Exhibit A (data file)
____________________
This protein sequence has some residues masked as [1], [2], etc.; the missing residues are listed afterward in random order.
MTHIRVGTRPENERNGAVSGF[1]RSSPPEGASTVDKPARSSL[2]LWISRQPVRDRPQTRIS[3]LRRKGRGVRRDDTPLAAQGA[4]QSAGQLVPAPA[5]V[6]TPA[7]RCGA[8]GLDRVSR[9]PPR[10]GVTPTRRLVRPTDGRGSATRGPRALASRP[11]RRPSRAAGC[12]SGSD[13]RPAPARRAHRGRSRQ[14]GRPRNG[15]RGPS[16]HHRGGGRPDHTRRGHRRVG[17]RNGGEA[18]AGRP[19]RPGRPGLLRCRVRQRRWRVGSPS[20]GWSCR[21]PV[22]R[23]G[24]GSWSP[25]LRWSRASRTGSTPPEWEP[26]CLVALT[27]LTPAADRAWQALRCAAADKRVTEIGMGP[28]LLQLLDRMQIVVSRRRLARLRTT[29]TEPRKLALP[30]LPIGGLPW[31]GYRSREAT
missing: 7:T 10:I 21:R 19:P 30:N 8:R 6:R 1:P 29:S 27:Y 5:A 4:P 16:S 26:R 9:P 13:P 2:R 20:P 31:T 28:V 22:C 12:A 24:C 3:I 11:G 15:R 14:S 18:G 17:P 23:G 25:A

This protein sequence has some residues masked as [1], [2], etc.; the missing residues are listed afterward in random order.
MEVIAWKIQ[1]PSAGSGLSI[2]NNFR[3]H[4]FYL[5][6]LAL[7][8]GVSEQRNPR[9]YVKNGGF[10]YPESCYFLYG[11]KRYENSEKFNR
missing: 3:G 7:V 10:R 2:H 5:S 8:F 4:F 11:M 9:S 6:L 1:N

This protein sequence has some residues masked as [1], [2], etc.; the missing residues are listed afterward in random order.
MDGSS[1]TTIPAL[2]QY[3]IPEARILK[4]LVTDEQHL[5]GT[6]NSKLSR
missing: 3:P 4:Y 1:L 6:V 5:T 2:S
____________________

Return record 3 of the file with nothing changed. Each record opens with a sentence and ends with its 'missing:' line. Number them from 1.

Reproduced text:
This protein sequence has some residues masked as [1], [2], etc.; the missing residues are listed afterward in random order.
MDGSS[1]TTIPAL[2]QY[3]IPEARILK[4]LVTDEQHL[5]GT[6]NSKLSR
missing: 3:P 4:Y 1:L 6:V 5:T 2:S